By Ed Thompson

I was at a meeting recently where a woman complained “The Presbyterian Church doesn’t do evangelism very well.” She sounded angry, frustrated, disappointed, maybe all of the above. I could only agree. We don’t do evangelism very well. Maybe we never have, at least in my lifetime. I’m not sure we ever mentioned the “e” word while I was in seminary. If they did, I must have skipped class that day.

However, when I was going home, I started thinking about that remark. That’s probably where we do our best thinking, either in the parking lot after the meeting or in the car on the way home.

Here’s what I would have said if I had thought about it soon enough or what I may say when I hear someone say something like that again. (It’s bound to happen. Pre-pandemic, it seemed like I heard that at least once every other month.) So, maybe the Presbyterian Church doesn’t do evangelism very well, but whose responsibility is it?

It’s easy to blame Louisville, using the location of our national offices as a way of referring to the denomination. We don’t necessarily spend a lot of money on evangelism. It doesn’t seem to be a priority. Maybe it should be. We could shift money around, hire staff, develop programs, write curriculum, sponsor conferences. We could be doing a lot more. Doing all that, however, won’t necessarily have an impact on your church and your community. It might, if you’re paying attention, if you take advantage of those opportunities, if you’re willing to do something about it. At this point, the national church seems, for better or worse, to be focusing on other areas. How much are you paying attention and taking advantage of those opportunities?

Maybe our Synod should be doing more on evangelism. You could make that case. Again, they could make that a priority in order to hire staff, develop programs, write curriculum, and sponsor conferences. That could happen. Doing all that, however, won’t necessarily have an impact on your church and your community. How much attention, though, do you pay to what the synod is doing now? Do you take advantage of the opportunities that the synod offers now?

Certainly, our presbytery could do more in terms of evangelism. We could rewrite job descriptions or draw on our reserves to hire some specialized staff. We could give that responsibility to an existing committee or form a new committee with that focus. Doing all that, however, won’t necessarily have an impact on your church and your community.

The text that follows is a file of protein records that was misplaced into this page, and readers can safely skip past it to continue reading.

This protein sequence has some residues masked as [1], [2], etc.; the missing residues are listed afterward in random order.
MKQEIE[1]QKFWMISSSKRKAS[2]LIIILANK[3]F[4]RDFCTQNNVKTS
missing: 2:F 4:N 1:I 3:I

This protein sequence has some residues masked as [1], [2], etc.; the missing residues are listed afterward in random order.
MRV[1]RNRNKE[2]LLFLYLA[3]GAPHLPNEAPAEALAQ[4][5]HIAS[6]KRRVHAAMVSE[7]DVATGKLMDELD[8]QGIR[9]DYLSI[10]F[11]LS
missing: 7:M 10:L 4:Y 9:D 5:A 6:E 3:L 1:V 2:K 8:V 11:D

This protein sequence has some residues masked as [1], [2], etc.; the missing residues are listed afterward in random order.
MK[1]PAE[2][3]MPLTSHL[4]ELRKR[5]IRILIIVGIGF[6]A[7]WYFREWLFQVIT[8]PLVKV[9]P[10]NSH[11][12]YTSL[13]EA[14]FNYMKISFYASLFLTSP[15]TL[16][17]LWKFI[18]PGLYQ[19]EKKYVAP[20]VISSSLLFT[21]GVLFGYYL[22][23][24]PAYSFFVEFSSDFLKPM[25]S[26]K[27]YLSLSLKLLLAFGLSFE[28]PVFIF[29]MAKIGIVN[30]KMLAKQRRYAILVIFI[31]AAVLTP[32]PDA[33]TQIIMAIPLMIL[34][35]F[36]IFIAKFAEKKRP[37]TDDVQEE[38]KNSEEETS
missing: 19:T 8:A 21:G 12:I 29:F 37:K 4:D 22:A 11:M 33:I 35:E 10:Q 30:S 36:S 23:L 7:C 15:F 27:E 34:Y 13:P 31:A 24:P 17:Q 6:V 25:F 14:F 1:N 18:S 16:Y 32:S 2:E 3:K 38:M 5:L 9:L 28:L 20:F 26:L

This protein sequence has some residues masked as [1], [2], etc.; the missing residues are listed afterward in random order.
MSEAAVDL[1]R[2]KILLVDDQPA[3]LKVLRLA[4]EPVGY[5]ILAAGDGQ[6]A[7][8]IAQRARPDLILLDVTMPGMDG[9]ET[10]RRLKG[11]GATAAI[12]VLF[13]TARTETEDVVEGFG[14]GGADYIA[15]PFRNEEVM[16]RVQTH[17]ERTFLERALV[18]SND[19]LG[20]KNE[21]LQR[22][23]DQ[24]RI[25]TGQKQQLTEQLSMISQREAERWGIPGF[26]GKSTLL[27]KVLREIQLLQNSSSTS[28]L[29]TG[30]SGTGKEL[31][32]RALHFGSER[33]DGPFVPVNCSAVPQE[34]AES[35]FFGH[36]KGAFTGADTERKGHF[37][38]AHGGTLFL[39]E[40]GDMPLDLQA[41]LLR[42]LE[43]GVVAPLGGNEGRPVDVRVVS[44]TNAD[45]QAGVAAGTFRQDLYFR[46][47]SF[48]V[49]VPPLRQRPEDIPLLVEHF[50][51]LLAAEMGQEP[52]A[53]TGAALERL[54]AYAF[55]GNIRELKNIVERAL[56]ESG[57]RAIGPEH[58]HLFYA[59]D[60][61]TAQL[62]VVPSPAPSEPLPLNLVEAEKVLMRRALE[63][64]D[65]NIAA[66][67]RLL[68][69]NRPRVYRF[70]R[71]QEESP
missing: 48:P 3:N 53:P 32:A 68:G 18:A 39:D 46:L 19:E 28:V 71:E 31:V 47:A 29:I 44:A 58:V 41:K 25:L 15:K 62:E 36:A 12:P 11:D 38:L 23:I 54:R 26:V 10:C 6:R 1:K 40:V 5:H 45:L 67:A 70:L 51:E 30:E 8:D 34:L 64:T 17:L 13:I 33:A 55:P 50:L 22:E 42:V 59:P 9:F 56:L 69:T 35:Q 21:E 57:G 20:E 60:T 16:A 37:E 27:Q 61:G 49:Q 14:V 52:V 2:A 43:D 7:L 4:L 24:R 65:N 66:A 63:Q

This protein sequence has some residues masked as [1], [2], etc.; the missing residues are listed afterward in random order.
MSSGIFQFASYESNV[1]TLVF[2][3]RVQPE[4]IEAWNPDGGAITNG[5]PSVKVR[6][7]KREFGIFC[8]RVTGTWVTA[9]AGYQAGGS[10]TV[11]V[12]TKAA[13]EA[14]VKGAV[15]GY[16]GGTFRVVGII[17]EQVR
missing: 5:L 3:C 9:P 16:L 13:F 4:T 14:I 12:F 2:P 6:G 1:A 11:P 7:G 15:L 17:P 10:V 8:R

You could also blame your church. Every congregation could be doing more, and certainly they could all be doing a better job in terms of evangelism. At the end of the day, though, who does evangelism? If you want to know who should be doing evangelism, all you need to do is look in the mirror.

Yes, the Presbyterian Church at all levels could be doing a better job of evangelism. But there is nothing in the Book of Order that says, “Presbyterians should keep their mouths shut.” There have been no reports adopted by the General Assembly that say, “Presbyterians should refrain from praying.” There are no presbytery policies that say, “Presbyterians shouldn’t share their faith.” The session of your church isn’t telling you that you can’t do evangelism. They would probably be excited if you wanted to do something about it.

There is nothing stopping you from doing evangelism except you. What are you doing – or perhaps what are you willing to do when it comes to evangelism? I suppose you could complain, “Well, I don’t know what to do.” Fair enough. I would say you start with prayer. Not to change the minds of other Presbyterians so that they do the work for you, but to ask God to show you what you can do, who you could talk to, and what to say. Maybe even more than praying for words to say, maybe you could ask for the humility to listen to find out what people need and what they are looking for.

You could also search for books to read. You could ask other people how they share their faith or how they do evangelism. You could also walk down the street and talk to the people you meet at the grocery store or in the park. Instead of leading with a monologue about how great Jesus is – which even though that may be true, it certainly seems like a turnoff to people outside the church – it would be better to start with listening, to get to know people and be able to understand what their needs are and where they’re coming from.

We could say the same thing about social justice, racism, hunger, or any other topic. It’s easy to complain that our national offices, our synod, our presbytery, or the local church isn’t doing enough in any of these areas. Whatever they may be doing or not doing, however, isn’t going to translate into action in your church or your community unless someone there does something about it. Let me suggest that that someone can be you.